The statue of Virgin Mary in the corner of St. Paul's Catholic church always caught my attention. Her eyes had a wisdom I wanted to know. Faithfully, every year I stood in line to have a cross drawn on my forehead in ashes while the priest said, "remember man that thou art dust and unto dust thou shall return." Woah! Mary's eyes looked like they rolled up. That sentence stayed with me throughout dinner like a favorite song but not because I liked it. In those days, death was something we didn't talk about which meant many of us kept secrets. Bringing up messages from dead relatives through dreams was hush hushed. "Don't make waves," was something I heard often. That was then and this is now.
Wendy and I had the pleasure of speaking to Betty J. Kovacs, Ph.D and author of "The Miracle of Death". http://www.atlasbooks.com/marktplc/00902.htm Her story of losing her mother, husband and only child would make some people cry rivers,but her book is a love story and an inspiration of hope. She spoke of the dreams her son had of his own death. Will I know when it's my turn to leave? I don't know but I am sure we are more than dust in the wind.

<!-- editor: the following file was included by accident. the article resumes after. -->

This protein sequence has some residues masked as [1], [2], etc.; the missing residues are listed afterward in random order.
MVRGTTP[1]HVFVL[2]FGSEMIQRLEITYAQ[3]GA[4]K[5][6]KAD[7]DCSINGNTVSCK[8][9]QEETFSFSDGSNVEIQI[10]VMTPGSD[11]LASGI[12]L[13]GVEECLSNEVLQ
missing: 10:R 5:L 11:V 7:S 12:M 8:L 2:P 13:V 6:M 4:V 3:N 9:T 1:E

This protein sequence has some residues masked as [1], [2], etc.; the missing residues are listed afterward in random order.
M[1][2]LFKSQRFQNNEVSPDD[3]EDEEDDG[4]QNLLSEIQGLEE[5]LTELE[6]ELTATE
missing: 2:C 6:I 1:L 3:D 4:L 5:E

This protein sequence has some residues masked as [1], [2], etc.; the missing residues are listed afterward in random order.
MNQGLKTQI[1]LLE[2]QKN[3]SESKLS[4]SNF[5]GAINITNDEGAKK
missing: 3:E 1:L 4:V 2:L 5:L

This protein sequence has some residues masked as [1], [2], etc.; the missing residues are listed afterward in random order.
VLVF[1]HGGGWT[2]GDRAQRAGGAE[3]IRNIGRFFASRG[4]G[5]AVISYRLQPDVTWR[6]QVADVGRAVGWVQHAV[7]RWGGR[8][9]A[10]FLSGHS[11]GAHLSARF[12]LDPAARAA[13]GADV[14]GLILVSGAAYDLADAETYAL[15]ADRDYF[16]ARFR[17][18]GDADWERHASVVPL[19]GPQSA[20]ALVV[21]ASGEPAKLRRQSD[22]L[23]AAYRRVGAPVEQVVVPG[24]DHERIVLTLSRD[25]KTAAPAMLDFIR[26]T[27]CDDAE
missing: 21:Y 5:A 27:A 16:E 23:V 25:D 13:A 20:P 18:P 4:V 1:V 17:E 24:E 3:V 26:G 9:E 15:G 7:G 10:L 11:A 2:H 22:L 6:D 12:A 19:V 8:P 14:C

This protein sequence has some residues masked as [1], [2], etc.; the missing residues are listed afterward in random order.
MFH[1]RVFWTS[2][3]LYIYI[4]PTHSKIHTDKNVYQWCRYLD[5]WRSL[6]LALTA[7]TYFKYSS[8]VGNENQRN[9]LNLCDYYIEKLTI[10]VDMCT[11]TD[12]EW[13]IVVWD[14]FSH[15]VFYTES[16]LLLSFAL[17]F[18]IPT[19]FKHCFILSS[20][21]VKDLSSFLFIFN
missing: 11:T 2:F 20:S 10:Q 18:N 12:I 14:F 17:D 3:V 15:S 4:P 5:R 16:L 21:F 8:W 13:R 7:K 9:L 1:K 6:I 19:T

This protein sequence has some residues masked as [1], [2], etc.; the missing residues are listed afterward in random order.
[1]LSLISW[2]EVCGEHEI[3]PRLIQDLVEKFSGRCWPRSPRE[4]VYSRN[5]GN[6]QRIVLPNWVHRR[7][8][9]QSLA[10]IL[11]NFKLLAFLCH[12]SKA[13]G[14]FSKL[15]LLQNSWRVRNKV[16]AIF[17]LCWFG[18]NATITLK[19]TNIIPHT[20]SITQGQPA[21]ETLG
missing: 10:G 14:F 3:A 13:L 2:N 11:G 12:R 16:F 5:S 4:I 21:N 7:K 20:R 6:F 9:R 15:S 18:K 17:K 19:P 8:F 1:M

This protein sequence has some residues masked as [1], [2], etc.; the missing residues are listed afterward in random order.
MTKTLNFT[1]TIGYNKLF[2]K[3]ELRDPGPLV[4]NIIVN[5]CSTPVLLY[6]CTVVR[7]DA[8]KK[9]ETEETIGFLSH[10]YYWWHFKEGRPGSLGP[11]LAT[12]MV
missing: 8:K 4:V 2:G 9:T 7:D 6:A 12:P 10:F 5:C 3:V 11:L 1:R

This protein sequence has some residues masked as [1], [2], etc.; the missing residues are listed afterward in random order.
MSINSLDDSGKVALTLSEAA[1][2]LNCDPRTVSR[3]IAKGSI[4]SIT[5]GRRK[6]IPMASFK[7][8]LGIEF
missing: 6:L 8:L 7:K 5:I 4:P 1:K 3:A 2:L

Too many people are speaking up now about their dreams. When a family friend died at the tender age of twenty three, I was only comforted by the fact that he had visited my son in a dream the night of his death, thanking him for being such a good friend. Four weeks later, he came to me in a dream, telling me of his new job in the "afterlife." There was so much excitement in his voice and he honored me by telling me "they" were proud of my work here. We never told his family, I'm not sure how I would. Such a personal thing, this journey we call death.